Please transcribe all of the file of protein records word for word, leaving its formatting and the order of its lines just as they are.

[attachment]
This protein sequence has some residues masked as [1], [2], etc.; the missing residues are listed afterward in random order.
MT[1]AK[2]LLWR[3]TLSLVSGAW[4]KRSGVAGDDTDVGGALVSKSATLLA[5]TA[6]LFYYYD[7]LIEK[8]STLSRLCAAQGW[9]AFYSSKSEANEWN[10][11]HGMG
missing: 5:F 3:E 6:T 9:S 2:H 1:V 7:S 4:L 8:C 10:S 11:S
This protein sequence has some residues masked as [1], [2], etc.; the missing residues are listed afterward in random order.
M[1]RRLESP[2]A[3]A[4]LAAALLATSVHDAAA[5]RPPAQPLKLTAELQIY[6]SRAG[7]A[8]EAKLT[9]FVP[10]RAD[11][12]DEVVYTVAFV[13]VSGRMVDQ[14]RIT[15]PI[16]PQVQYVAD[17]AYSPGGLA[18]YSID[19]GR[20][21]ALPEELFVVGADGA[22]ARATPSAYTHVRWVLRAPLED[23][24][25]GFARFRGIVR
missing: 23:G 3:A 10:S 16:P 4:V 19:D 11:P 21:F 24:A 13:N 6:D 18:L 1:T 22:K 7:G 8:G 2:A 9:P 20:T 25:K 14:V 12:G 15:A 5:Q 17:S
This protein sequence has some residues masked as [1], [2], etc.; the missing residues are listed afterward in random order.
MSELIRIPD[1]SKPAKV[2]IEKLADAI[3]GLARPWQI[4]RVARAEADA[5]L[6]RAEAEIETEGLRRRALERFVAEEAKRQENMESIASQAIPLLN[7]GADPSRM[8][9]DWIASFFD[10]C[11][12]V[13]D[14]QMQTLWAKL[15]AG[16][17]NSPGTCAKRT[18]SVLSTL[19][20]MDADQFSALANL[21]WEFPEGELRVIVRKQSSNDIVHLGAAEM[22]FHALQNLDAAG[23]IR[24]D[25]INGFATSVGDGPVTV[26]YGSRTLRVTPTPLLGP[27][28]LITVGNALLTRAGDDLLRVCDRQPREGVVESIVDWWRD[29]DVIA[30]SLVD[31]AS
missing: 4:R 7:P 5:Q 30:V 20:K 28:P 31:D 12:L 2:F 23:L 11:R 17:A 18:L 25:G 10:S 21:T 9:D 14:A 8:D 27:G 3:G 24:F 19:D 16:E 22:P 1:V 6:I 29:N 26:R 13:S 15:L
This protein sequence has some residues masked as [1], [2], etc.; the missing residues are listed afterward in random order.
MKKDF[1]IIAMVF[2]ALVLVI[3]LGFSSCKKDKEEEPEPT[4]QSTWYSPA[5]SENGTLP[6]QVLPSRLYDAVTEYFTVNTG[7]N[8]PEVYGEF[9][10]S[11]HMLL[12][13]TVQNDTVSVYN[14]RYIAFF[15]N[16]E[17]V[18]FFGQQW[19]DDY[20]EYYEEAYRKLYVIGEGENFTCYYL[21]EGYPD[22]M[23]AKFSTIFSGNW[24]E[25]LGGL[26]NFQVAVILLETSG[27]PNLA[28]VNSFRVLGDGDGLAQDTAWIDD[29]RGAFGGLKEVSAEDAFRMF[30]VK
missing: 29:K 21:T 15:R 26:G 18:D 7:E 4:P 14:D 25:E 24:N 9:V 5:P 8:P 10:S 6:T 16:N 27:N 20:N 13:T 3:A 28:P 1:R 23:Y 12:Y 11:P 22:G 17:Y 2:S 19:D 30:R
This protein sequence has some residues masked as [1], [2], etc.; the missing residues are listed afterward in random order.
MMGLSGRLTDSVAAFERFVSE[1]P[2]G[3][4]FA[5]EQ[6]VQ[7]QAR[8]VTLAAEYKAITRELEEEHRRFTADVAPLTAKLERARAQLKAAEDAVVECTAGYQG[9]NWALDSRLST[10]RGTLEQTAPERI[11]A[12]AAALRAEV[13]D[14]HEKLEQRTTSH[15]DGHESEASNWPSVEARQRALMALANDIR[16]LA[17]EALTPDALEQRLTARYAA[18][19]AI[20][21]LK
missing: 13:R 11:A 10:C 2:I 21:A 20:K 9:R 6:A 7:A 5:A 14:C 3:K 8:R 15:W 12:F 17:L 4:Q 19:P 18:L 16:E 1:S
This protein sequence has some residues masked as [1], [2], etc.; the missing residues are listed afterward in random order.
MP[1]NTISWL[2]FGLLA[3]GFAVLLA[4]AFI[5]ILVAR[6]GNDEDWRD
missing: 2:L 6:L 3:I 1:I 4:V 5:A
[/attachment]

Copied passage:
This protein sequence has some residues masked as [1], [2], etc.; the missing residues are listed afterward in random order.
MT[1]AK[2]LLWR[3]TLSLVSGAW[4]KRSGVAGDDTDVGGALVSKSATLLA[5]TA[6]LFYYYD[7]LIEK[8]STLSRLCAAQGW[9]AFYSSKSEANEWN[10][11]HGMG
missing: 5:F 3:E 6:T 9:S 2:H 1:V 7:S 4:L 8:C 10:S 11:S
This protein sequence has some residues masked as [1], [2], etc.; the missing residues are listed afterward in random order.
M[1]RRLESP[2]A[3]A[4]LAAALLATSVHDAAA[5]RPPAQPLKLTAELQIY[6]SRAG[7]A[8]EAKLT[9]FVP[10]RAD[11][12]DEVVYTVAFV[13]VSGRMVDQ[14]RIT[15]PI[16]PQVQYVAD[17]AYSPGGLA[18]YSID[19]GR[20][21]ALPEELFVVGADGA[22]ARATPSAYTHVRWVLRAPLED[23][24][25]GFARFRGIVR
missing: 23:G 3:A 10:S 16:P 4:V 19:D 11:P 21:F 24:A 13:N 6:D 18:L 1:T 22:K 7:G 8:G 2:A 9:P 20:T 25:K 14:V 12:G 15:A 5:Q 17:S
This protein sequence has some residues masked as [1], [2], etc.; the missing residues are listed afterward in random order.
MSELIRIPD[1]SKPAKV[2]IEKLADAI[3]GLARPWQI[4]RVARAEADA[5]L[6]RAEAEIETEGLRRRALERFVAEEAKRQENMESIASQAIPLLN[7]GADPSRM[8][9]DWIASFFD[10]C[11][12]V[13]D[14]QMQTLWAKL[15]AG[16][17]NSPGTCAKRT[18]SVLSTL[19][20]MDADQFSALANL[21]WEFPEGELRVIVRKQSSNDIVHLGAAEM[22]FHALQNLDAAG[23]IR[24]D[25]INGFATSVGDGPVTV[26]YGSRTLRVTPTPLLGP[27][28]LITVGNALLTRAGDDLLRVCDRQPREGVVESIVDWWRD[29]DVIA[30]SLVD[31]AS
missing: 4:R 7:P 5:Q 30:V 20:K 28:P 31:D 12:L 2:F 23:L 11:R 17:A 18:L 25:G 10:S 21:T 9:D 14:A 8:D 27:G 3:G 24:F 19:D 16:E 22:P 1:V 6:I 29:N 26:R 13:S 15:L
This protein sequence has some residues masked as [1], [2], etc.; the missing residues are listed afterward in random order.
MKKDF[1]IIAMVF[2]ALVLVI[3]LGFSSCKKDKEEEPEPT[4]QSTWYSPA[5]SENGTLP[6]QVLPSRLYDAVTEYFTVNTG[7]N[8]PEVYGEF[9][10]S[11]HMLL[12][13]TVQNDTVSVYN[14]RYIAFF[15]N[16]E[17]V[18]FFGQQW[19]DDY[20]EYYEEAYRKLYVIGEGENFTCYYL[21]EGYPD[22]M[23]AKFSTIFSGNW[24]E[25]LGGL[26]NFQVAVILLETSG[27]PNLA[28]VNSFRVLGDGDGLAQDTAWIDD[29]RGAFGGLKEVSAEDAFRMF[30]VK
missing: 29:K 21:T 15:R 26:G 18:D 7:E 4:P 14:D 25:E 24:N 9:V 5:P 8:P 10:S 6:T 16:N 27:N 20:N 13:T 3:A 28:P 1:R 23:Y 12:Y 11:P 22:G 17:Y 2:S 19:D 30:R
This protein sequence has some residues masked as [1], [2], etc.; the missing residues are listed afterward in random order.
MMGLSGRLTDSVAAFERFVSE[1]P[2]G[3][4]FA[5]EQ[6]VQ[7]QAR[8]VTLAAEYKAITRELEEEHRRFTADVAPLTAKLERARAQLKAAEDAVVECTAGYQG[9]NWALDSRLST[10]RGTLEQTAPERI[11]A[12]AAALRAEV[13]D[14]HEKLEQRTTSH[15]DGHESEASNWPSVEARQRALMALANDIR[16]LA[17]EALTPDALEQRLTARYAA[18][19]AI[20][21]LK
missing: 13:R 11:A 10:C 2:I 21:A 20:K 9:R 6:A 7:A 5:A 14:C 3:K 8:R 15:W 12:F 17:L 4:Q 19:P 18:L 16:E 1:S
This protein sequence has some residues masked as [1], [2], etc.; the missing residues are listed afterward in random order.
MP[1]NTISWL[2]FGLLA[3]GFAVLLA[4]AFI[5]ILVAR[6]GNDEDWRD
missing: 2:L 6:L 3:I 1:I 4:V 5:A